“This is not an open forum, is it? It ain’t, right?”
The man seated behind me last Saturday at “Reality Has Touched Against Myth”—an esoterically-entitled panel discussion on the life and work of Sun Ra, one of the patron saints of avant-garde—has been grumbling this question over and over for the past ten minutes, to no avail.
An image of Sun Ra dressed in his best space suit, staring blankly beneath a marquee bearing his name, is being projected onto the Logan Center screen, looming over the talking heads seated on stage. Will Faber, a University of Chicago musicologist, and Cauleen Smith, an influential experimental filmmaker in residence at the Washington Park Arts Incubator, have prepared a film presentation. It’s one work from a series of short films which were directly inspired by Smith’s extensive research into the Sun Ra archives in Chicago. The film uses Sun Ra’s interpretation of “Somewhere Over The Rainbow,” a discordant, free-jazz interpretation of Judy Garland’s signature tune—as its soundtrack. It’s a haunting reinvention of the show tune, highlighting Sun Ra’s natural gift for subverting and refracting obvious melodies and rhythms. The audience, however, remains restless. Students and attendants of the Hyde Park Jazz Festival shuffle in and out of the screening room.
On stage, the panelists shed some light onto the life of the notoriously mysterious and introverted Sun Ra. Art Hoyle, a trumpeter who played in Sun Ra’s Arkestra in the fifties, presents Sun Ra as a shrewd businessman. He suggests that the bandleader’s infamous claim to having been born Saturn was a promotional gambit, a means of differentiating Sun Ra and his nascent group from other similar bands in the South Side scene. Allison Schein, meanwhile, frames Ra as a prolific creator, highlighting the immense body of Sun Ra recordings which her organization curates. Yet none of these individual shards manage to crystallize into a whole.
Finally, the back row interlocutor shouts his question: “This is not an open forum, right?”
Smith, interrupted mid-sentence, is taken aback, but tentatively offers her mic to the man. The speaker, a long lanky man with a graying beard, declines: “Nah, I can project my voice.” He continues. “I just wanted to say that I think some of the people who lived [through] the period here can speak on that type of musician.” The audience begins to murmur in agreement, as control of the room is wrested away from the artists and academics on stage. “It was a mindset for that era. [They] projected a mindset for self-study. When you came to his concert you knew what to expect and how to let yourself extend into that spiritual type of music, spiritual jazz. For us that have lived during that period…[Sun Ra] was part of spiritual of a quest. And I am sure I can get an amen on that!”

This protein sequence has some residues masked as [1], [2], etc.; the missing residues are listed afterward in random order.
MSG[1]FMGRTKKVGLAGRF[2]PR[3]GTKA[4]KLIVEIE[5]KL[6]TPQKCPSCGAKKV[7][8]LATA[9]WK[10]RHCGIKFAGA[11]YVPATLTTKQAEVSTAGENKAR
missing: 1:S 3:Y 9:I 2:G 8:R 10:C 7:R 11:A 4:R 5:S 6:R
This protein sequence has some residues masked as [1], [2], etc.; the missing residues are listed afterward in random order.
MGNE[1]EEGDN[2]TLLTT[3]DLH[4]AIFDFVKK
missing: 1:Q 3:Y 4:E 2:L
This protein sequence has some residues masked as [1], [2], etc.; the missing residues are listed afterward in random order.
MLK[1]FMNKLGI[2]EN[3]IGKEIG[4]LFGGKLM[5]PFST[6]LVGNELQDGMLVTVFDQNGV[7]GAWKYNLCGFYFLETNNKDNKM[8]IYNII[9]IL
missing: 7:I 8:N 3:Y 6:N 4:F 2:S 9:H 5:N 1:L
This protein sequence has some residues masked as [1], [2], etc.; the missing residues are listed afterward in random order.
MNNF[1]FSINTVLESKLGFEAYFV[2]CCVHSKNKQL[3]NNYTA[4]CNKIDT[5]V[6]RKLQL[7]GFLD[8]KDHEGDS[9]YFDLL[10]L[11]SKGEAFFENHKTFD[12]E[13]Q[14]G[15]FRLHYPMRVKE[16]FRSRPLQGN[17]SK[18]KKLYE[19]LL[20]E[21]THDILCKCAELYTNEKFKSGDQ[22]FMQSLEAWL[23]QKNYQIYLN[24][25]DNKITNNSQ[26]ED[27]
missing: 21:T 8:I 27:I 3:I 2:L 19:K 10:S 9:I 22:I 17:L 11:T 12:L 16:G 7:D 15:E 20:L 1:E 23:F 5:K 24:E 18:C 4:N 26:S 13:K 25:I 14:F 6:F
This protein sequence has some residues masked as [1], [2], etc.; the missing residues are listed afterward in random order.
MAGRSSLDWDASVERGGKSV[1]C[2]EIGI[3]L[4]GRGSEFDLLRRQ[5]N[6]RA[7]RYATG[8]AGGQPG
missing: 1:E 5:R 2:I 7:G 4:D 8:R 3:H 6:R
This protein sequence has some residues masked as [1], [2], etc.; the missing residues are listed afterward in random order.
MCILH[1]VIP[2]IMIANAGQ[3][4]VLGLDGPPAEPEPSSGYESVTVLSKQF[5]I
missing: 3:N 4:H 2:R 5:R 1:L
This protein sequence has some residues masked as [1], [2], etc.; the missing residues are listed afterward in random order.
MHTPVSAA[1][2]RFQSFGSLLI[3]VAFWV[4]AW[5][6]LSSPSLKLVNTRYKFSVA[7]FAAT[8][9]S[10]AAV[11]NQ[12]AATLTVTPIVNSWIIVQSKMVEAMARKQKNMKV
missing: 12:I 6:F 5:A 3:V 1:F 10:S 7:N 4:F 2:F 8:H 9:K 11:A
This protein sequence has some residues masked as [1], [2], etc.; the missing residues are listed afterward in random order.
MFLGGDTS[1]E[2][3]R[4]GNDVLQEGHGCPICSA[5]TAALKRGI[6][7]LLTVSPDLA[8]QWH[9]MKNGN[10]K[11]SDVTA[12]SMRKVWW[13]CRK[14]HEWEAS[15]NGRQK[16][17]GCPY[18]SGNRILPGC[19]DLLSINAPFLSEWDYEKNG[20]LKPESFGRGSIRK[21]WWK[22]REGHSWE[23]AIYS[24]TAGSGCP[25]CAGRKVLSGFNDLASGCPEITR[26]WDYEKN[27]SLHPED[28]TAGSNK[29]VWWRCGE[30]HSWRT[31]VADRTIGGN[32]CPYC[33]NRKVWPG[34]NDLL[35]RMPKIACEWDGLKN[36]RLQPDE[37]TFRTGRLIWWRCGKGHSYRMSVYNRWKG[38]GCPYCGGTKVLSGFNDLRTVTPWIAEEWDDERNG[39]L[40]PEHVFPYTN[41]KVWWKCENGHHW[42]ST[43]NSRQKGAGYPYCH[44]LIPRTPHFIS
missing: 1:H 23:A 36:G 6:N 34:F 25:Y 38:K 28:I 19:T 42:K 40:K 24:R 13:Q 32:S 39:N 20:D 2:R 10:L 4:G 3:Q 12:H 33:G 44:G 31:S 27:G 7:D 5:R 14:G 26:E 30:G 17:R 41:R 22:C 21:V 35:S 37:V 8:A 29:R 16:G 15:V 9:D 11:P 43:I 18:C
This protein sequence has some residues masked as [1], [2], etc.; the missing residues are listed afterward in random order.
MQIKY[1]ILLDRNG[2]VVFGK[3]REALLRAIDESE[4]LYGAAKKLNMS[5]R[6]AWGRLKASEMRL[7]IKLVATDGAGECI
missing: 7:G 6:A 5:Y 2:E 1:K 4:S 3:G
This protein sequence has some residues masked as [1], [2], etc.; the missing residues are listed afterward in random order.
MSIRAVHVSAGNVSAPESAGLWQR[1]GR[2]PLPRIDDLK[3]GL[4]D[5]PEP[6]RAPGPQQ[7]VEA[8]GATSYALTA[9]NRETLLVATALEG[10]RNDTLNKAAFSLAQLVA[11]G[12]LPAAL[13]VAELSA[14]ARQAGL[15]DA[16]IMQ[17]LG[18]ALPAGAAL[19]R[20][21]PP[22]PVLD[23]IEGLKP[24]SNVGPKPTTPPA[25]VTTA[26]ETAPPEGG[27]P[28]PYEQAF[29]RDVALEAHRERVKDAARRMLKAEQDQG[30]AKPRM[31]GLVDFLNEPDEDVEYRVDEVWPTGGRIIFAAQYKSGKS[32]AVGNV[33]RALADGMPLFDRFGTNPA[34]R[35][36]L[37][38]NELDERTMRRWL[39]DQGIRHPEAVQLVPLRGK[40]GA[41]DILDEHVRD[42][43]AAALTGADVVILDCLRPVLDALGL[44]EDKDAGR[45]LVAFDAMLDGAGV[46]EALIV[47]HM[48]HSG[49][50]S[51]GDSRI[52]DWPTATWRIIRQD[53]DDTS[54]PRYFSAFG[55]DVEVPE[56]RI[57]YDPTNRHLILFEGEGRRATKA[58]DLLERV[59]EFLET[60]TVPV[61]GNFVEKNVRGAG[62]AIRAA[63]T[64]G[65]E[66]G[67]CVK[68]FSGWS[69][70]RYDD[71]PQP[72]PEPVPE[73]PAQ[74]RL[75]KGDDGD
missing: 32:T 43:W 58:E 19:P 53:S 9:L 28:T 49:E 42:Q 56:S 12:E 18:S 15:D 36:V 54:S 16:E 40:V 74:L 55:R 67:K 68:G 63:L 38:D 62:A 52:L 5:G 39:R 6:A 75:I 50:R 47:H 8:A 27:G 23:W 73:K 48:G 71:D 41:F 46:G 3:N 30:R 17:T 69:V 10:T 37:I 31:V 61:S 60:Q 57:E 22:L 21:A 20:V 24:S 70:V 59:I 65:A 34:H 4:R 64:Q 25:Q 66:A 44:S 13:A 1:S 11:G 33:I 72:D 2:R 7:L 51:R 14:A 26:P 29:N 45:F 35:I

The disjointed audience at Logan Center of the Arts gradually unites.
May 22, 2014 will mark the hundred-year anniversary of Sun Ra’s birth. The idea of celebrating this hundred year mark is a strange tribute to a man who was always skeptical of the concept of birth in the first place. Nonetheless, the irony has not stopped the Arkestra, which is still lead by Sun Ra’s sideman, Marshall Allen, from touring and promoting the centennial of Sun Ra’s “arrival on Planet Earth.” The Arkestra, whose original leader passed away in 1993, has already played anniversary shows in Philadelphia, Los Angeles, and—just this past Saturday—in New York, all cities where Sun Ra became famous for his extravagant stage shows and pioneering avant-garde jazz recordings. To date, however, the Arkestra has not scheduled a centennial show in Chicago, the city where Sun Ra got his start.
Will Faber, a PhD candidate in the music department at the UofC and an avid Sun Ra fan, remembers, “I used to tell people that one of my favorite things about Chicago was that you could go to Jazz Record Mart and buy Delmark’s cassette issue of ‘Sound of Joy’ for ninety-nine cents.” John Litweiler, a Chicago-area jazz critic who worked at the Jazz Record Mart in the 1960s, remembers first hearing about Sun Ra and “thinking he was just some oddity out there on the South Side.” It was only later on, after Sun Ra had moved out of Chicago, that Litweiler got his first chance to see Sun Ra live.
“He would come on stage wearing these robes you know, and it was a circus but also a total joy.”
For Cauleen Smith, who moved from L.A. to Chicago to delve more deeply into her research on Sun Ra, it seems that the fans of his music in Chicago are among the most zealous she has ever met. “Everyone here wants to tell you their story about him or about the time they saw they saw Sun Ra on stage.”